Quite simply, they have a knack at what is, or will soon be, hot. By the very nature of their jobs, fashion designers are experts at sniffing out trends and blowing them out into something sellable. Usually it’s a dress. But the city of Milan presents a social conundrum that forward-thinking designers are stepping up to solve.
Despite its label as an international fashion capital, the city is notoriously provincial and is both adored and deplored for clinging onto its traditions and conventions. On the one hand, it makes for fabulous, just-like-mama-used-to-make-’em meals at trattorias that have been oblivious to trendy food fashions.
Vinson, like many of the chicest men in town, flock to D&G for a hot shave in one of the vintage style Silcian barber chairs and then stay on to enjoy a drink in the bar or courtyard – one of the few centrally located bars open past 7 p.m.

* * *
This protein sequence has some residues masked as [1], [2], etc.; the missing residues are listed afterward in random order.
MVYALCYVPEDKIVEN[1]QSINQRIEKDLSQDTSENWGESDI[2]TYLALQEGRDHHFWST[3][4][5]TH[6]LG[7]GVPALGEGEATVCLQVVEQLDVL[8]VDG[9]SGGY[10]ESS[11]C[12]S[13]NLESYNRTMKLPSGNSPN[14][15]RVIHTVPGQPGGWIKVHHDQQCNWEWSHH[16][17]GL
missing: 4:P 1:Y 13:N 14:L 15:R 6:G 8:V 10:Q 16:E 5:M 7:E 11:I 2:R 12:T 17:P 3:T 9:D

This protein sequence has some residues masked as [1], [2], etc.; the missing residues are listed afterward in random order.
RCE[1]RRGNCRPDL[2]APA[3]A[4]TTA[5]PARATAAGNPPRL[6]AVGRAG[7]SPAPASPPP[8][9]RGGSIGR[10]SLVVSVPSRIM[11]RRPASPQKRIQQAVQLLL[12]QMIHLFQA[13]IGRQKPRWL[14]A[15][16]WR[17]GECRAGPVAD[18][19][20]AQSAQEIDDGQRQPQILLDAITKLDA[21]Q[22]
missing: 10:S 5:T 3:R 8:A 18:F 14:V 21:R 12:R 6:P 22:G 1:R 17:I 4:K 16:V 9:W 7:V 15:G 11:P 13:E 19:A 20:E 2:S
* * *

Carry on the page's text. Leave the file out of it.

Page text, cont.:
“With the bar, we just wanted to create an easy, chic place for a coffee or a drink,” says Gabbana, who is frequently at the bar with Dolce and friends, relaxing on the leather couches and sipping Martinis. Like Dolce and Gabbana, Armani is a common fixture at his own haunt. “I’m a creature of habit,” says the 69-year-old designer, who rarely goes anywhere but Nobu.
Armani brought the internationally renowned Nobu restaurant to Milan four years ago, which, not surprisingly, coincided with Milan’s discovery of the culinary delight called sushi. Nobu restaurant is still the best place in town for grade-A sashimi, and its bar is the only place to find edamame – the trendy boiled soybean found on every table from London to Los Angeles.
read the full article in the International Herald Tribune